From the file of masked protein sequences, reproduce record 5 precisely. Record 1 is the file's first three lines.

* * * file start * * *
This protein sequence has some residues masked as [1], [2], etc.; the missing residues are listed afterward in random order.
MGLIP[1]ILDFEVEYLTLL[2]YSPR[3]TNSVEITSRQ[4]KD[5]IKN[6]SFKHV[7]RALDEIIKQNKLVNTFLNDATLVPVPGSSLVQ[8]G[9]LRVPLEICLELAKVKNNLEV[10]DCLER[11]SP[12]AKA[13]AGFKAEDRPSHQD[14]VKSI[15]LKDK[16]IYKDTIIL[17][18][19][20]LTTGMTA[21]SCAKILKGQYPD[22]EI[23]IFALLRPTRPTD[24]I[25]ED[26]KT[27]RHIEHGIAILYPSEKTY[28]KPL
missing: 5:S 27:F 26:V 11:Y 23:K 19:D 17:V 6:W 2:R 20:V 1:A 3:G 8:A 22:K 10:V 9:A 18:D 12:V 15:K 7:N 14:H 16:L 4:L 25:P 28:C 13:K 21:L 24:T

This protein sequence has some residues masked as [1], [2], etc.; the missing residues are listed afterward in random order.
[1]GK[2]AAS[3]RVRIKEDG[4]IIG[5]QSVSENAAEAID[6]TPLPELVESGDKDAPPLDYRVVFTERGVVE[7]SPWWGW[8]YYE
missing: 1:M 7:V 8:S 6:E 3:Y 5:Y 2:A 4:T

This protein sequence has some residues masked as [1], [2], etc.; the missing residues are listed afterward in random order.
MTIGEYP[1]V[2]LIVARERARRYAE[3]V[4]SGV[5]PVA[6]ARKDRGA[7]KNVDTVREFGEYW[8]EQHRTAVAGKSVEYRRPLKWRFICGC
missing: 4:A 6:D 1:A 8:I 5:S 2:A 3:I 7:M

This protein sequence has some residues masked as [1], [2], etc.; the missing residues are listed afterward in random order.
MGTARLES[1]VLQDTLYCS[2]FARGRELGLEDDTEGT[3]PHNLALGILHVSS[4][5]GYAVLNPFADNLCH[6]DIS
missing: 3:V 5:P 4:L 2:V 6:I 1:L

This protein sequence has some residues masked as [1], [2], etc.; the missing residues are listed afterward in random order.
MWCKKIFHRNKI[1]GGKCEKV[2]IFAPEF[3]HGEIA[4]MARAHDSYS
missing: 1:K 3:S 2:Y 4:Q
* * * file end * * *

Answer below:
This protein sequence has some residues masked as [1], [2], etc.; the missing residues are listed afterward in random order.
MWCKKIFHRNKI[1]GGKCEKV[2]IFAPEF[3]HGEIA[4]MARAHDSYS
missing: 1:K 3:S 2:Y 4:Q